Full Text Available The objective of the present study was to evaluate the effect of the application of recombinant bovine somatotropin (rbST in different FTAI protocols to determine its influence on estrus detection and pregnancy rates in dairy cattle (Bos taurus mantained under humid tropical conditions in order to apply a differentiated FTAI protocol that optimises fertility in this environment. Different fixed-time artificial insemination (FTAI protocols were applied by including rbST in three groups of Brown Swiss breed cows: T1 (Control, no rbST, T2 (rbST application on Day-7, at P4 implant removal and T3 (rbST application on Day-9, 48 h after P4 implant removal. Estrus detection rates were significantly higher when compared T2 (100 % with T1/T3 (62.5 % and 75 %, respectively, being a 37.5% higher when compared to T1 and a 25% higher when compared to T3 (p<0.05. With regard to pregnancy rate, statistically significant differences were observed among T2 (62.5 % and T1/T3 (50 % treatments, being a 12.5% higher in T2 (p<0.05. In conclusion, the application of rbST in different FTAI protocols had a positive influence on estrus detection and pregnancy rates which were significantly higher when applying rbST on Day-7 (at P4 implant removal, being possible to develop efficient estrus synchronization and FTAI protocols and optimize fertility in dairy cattle (Bos taurus in humid tropical environments

  9. Appropriate farm management practices for alleviating N and P deficiencies in low-nutrient soils of the tropics

    NARCIS (Netherlands)

    Smithson, P.C.; Giller, K.E.

    2002-01-01

    Tropical upland regions have both the world's highest population growth rates and a preponderance of soils less suitable for agriculture. Nitrogen deficiency is almost universal, while acid infertility and the related problem of P deficiency affect more than 40 f tropical soils. Nutrient depletion,

  10. Seedling growth responses to soil resources in the understory of a wet tropical forest.

    Science.gov (United States)

    Holste, Ellen K; Kobe, Richard K; Vriesendorp, Corine F

    2011-09-01

    Plant growth responses to resources may be an important mechanism that influences species' distributions, coexistence, and community structure. Irradiance is considered the most important resource for seedling growth in the understory of wet tropical forests, but multiple soil nutrients and species have yet to be examined simultaneously with irradiance under field conditions. To identify potentially limiting resources, we modeled tree seedling growth as a function of irradiance and soil nutrients across five sites, spanning a soil fertility gradient in old-growth, wet tropical forests at La Selva Biological Station, Costa Rica. We measured an array of soil nutrients including total nitrogen (total N), inorganic N (nitrate [NO3-] and ammonium [NH4+]), phosphate (PO4-), and sum of base cations (SBC; potassium, magnesium, and calcium). Shade in the forest understory did not preclude seedling growth correlations with soil nutrients. Irradiance was a significant predictor of growth in 52% of the species, inorganic N in 54% (NO3- in 32%; NH4+ in 34%), total N in 47%, SBC in 39%, and PO4- in 29%. Overall, growth was correlated with both irradiance and soil nutrients in 45% of species and with soil nutrients only in an additional 48%; rarely was irradiance alone correlated with growth. Contrary to expectations, the magnitudes of growth effects, assessed as the maximum growth response to significant resources for each species, were similar for irradiance and most soil nutrients. Among species whose growth correlated with soil nutrients, the rank importance of nutrient effects was SBC, followed by N (total N, NO3-, and/or NH4+) and PO4-. Species' growth responsiveness (i.e., magnitudes of effect) to irradiance and soil nutrients was negatively correlated with species' shade tolerance (survival under 1% full sun). In this broad survey of species and resources, the nearly ubiquitous effects of soil nutrients on seedling growth challenge the idea that soil nutrients are less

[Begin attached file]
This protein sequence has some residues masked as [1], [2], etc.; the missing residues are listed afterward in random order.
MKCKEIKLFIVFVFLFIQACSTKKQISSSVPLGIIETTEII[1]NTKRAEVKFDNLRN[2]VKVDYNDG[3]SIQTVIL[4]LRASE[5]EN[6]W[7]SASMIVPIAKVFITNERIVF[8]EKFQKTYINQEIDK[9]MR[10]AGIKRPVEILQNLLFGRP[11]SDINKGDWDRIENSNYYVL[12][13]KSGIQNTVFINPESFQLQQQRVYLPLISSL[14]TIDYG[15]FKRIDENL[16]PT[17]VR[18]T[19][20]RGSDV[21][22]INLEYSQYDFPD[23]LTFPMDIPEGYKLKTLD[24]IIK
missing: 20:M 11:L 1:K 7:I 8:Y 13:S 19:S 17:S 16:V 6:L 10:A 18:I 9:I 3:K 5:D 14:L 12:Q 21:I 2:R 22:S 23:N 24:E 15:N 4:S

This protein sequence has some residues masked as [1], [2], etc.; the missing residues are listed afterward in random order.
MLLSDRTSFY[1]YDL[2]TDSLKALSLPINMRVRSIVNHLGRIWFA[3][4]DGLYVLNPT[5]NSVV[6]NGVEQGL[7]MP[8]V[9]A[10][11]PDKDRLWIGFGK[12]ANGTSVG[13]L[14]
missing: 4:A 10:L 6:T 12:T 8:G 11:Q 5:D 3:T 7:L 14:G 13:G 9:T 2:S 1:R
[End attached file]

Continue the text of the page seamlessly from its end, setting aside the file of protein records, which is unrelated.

11. Atrazine degradation and residues distribution in two acid soils from temperate humid zone.

    Science.gov (United States)

    Mahía, J; Díaz-Raviña, M

    2007-01-01

    Mineralization of atrazine and formation of extractable and non-extractable "bound" residues were followed under laboratory conditions in two contrasting soils (organic C, texture, and atrazine application history) from northern Spain. The soils, a Humic Cambisol (MP) and a Gleyic Cambisol (G) were incubated with labeled atrazine (ring-13C atrazine) at field application dose and measurements were made at different time intervals during 3 mo. Fate and behavior of atrazine along the incubation showed different patterns between the two soils, the time taken for degradation of 50% (DT50) being 9 and 44 d for MP and G soils, respectively. In MP soil, with 40 yr of atrazine application and lower organic C and clay content, more than 89% of U-13C-atrazine added was mineralized after 12 wk, with most mineralization occurring within the first 2 wk. G soil, with 10 yr of atrazine application, exhibited a more progressive U-13C-atrazine mineralization, reaching 54% of initially added atrazine at 12 wk. Hydroxyatrazine and deisopropylatrazine were the metabolites founded in the extractable fraction, demonstrating that both chemical and biological processes are involved in atrazine degradation. Soil G showed during all the incubation times an extractable residues fraction greater than that in MP soil, indicating a high potential risk of soil and water contamination. Rapid microbial degradation through s-triazine ring cleavage was proposed to be the main decomposition pathway of atrazine for the two soils studied. Bound residues pool also differed notably between soils accounting for 9 and 41% of initially added atrazine, the higher values shown by soil with higher organic matter and clay content (G soil).